Category Archives: Tracks

Tracks and Raceways I have Visited and Raced on.

Club Racing in the UK at Ecurie Barnton Model Car Club

Slotcar Racing for the most part is very different in the UK than it is here in the USA. For one, most of the “raceways” are clubs, and do not operate as retail businesses, but rather are based in out of the way places and are usually supported solely by their club members.

The second major difference is most of the club tracks are 4 lane, and they race mainly 32nd scale cars. The cars are usually Eurosport cobalt powered cars with racing in three main classes, 32nd Eurosport as we know it here in the US, 32nd Eurosport type chassis with Saloon (sedan) bodies and C Can Group 12 motors, and 32nd scale Formula One Eurosport.

Years ago there was very little production car racing in the UK, but these days there is a lot of racing for 32nd production chassis like the Parma 32 International and Demon. Some of the clubs also run strong plastic track 32nd scale car racing programs, usually on their wooden routed tracks, but some clubs also have a plastic track layout.

This video is A typical club night at Ecurie Barnton Model Car Club, Edinburgh UK. BSCRA racing is often described as “extreme Scalextric”, what we racers know as Eurosport.

[google -7114712517546026636 Club Racing in the UK]

Pacific Coast Hobbies

Pacific Coast Hobbies located in Oxnard, California,  is the latest new track I have raced on, with my first race there at the June 2007 SoCal USRA Race.

The Raceway is a fantastic Raceway, well laid out, and of course "The Wall of Parts" is probably the best inventory found anywhere in Slotcar Racing.

The track is a Kingleman, but it is the largest Kingleman I have ever raced on, and is very similar to the Buena Park Hillclimb, but without the kink before the donut, and the overlapping main straightaway. The PCH Kingleman is very smooth and fast, probably faster than it looks.

Racing on the PCH Kingleman

Track length:
Approx 150 feet, a large Kingleman.

Direction of travel:
Standing at the drivers panel the cars come out of the banking which is to to your right, and pass before you traveling to the deadman which is to your left.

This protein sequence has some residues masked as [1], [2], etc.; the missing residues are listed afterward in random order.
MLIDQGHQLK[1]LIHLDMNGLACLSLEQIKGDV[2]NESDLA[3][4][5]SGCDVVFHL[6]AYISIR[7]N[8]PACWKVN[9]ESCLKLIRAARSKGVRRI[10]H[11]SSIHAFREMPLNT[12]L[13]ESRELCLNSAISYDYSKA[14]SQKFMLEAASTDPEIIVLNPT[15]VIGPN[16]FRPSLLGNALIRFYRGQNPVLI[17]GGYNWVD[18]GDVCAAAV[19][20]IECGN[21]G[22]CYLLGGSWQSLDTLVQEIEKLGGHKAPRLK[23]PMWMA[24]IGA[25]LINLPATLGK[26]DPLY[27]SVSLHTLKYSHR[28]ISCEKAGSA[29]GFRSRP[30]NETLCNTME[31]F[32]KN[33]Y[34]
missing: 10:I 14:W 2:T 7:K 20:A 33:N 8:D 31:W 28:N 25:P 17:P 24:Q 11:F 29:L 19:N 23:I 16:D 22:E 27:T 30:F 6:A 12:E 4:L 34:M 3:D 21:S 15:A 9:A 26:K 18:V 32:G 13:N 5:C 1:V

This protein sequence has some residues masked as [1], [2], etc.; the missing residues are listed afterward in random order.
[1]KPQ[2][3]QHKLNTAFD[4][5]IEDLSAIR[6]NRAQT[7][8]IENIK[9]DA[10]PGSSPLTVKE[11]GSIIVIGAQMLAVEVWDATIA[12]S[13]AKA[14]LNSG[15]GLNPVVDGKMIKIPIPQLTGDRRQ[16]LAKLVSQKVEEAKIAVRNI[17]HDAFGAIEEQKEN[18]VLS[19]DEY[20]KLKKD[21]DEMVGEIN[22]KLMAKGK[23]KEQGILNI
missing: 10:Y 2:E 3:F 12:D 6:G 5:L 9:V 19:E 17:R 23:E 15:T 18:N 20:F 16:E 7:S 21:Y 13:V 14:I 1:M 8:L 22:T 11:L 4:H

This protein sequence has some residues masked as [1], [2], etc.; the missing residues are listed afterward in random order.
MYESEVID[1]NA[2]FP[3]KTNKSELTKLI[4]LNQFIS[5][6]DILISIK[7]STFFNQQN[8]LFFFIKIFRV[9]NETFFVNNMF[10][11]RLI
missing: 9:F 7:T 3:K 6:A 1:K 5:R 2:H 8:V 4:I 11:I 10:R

When we visited this first time the track was run completely on 3 power supplies. We did experience some problems with one of them, and I think next time we visit there will be a battery to filter the AC ripples that we experienced.

A lap of the track:
Starting out in front of the drivers stand you arrive at the deadman at maximum speed after the long main straight and bank. The deadman is a 180 degree corner, and is almost flat, so you need to be careful under braking, and then on the exit. Too much power too soon and the tail of your car will slide out on exit, either causing you to de-slot, or at least, lose plenty of time.

Out of the deadman you are heading towards the finger. The lap counter is  on this straight not far form the finger, but it doe snot affect your entry to the finger. The finger turn is another 180 degree corner, but is a little banked, but not as much as you think, so you need to be careful, especially on the lower (red, white, green etc) lanes, otherwise you will pop out and go up the track, waiting to be hit by the cars on the upper lanes.

After the finger it’s a long long haul down the middle straight towards the donut. It takes a while to be able to remember that there is no kink in this track before the donut, and with the entry to the donut being quite fast you can dive in pretty deep. The entry to the donut is completely blind as it is hidden by the bridge, and if you do not carry enough speed into the donut your whole lap will be slow, so it’s quite a balancing act to get it right every time.

The donut is quite tight, and is uphill. As usual it is almost impossible to see your car in the donut when you are on purple or black lanes, so you do need to be careful. I found the best way to get around the donut was to constant speed the first part, slowly accelerating through the middle, and was actually able to get to the bottom of the controller before having to brake for the leadon. The donut is quite tight on the lower lanes, but it is fast.

The transition between the left hand donut and the right hand leadon is nice and smooth, and really you do not need to worry about it. The leadon looks very tight, but providing you do not carry too much speed into it you can get around it very fast. With the long long main straight and long banked turn getting through the leadon fast is important.

Out onto the main straight and there is nothing to do apart from slam the controller to the bottom and hang on. The main straight is long, so good horsepower is a necessity, and the bank is quite steep, but the transition into it is not great, so the car will accelerate all the way around it if you are able to gear it right. The  exit of the bank is downhill, and you are now back at the drivers stand, so that’s a lap of the PCH Kingleman.

Final Thoughts:
This is a fun track. Scott has done a great job with it and it is very smooth and very fast. In June 2007 Gary Gerding re-braided it, doing his usual great job, so the braid is in excellent condition. Figuring out tires for the track did take a bit of time as soft tires were a bit too sticky, but then treated tires were a little hard, and surprisingly this really did not change even once the rubber was put down on the track.

Picture Gallery including Pictures of the PCH Kingleman